You know those albums that eliminate all traces of doubt from your mind within the first few bars? The Strokes‘ Is This It was one. So was Editors‘ The Back Room, and Arcade Fire‘s Funeral. The Organ’s debut effort Grab That Gun can now be added to that exclusive list – make a note of it.
While they may be an all-female five-piece from western Canada, The Organ are not, contrary to expectations, Alanis Morissette to the power of five. In the same way that Stephen Malkmus drew his sordid sentinels Blightywards, Katie Sketch appears to be something of an anglophile, trading the vast expanses of British Columbia for a damp London studio (aurally speaking, anyway). The effect is easily as effective as it was for Pavement.
Album opener and recent single Brother – the LP’s doubt-annihilating tour de force – is pure Smiths at heart, driving along inside a dark bassline as a jangly guitar picks and jabs at the speaker. Follow-up Steven Smith consolidates with all the same airs and graces, Jenny Smyth’s skewed Hammond organ providing the sugar to Sketch’s salt.
And it doesn’t end there: Love Love Love tweaks the same set of buttons with a songwriting knack so authentic you’d swear it was a faithful cover of some forgotten new wave classic by The Cure or Joy Division; Basement Band does Editors better than they can do themselves; There Is Nothing I Can Do soothes the soundscape, allowing Sketch’s melancholy to roam free (she’s the “Morri-she”, as some clever sod noted recently).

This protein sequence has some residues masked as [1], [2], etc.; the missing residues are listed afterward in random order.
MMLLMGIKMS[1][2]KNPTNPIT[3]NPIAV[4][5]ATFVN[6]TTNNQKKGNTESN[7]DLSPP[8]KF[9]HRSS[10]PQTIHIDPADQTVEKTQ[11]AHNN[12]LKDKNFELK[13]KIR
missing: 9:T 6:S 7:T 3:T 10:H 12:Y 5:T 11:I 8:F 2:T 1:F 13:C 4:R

For all of Grab That Gun’s strengths, however, there exists one or two minor gripes. Would it have been such a stretch to vary the instrument set now and then? I realise, of course, that The Organ’s constituent members are happy to trade instruments as they bash out consistently effective songs, but it’s the same guitar, bass, drum and organ approach each and every time. If it ain’t broke, don’t fix it, you might say, but having heard a tremendous acoustic incarnation of Love Love Love, I’d be loathe to agree with that particular maxim.
But a winning formula is a winning formula nonetheless, and you’d be hard pressed to find a more authentic debut this year. This dark, sassy revivalism fills the gaping hole left by The Breeders that The Like are just too nice to fill, and that’s reason enough for me.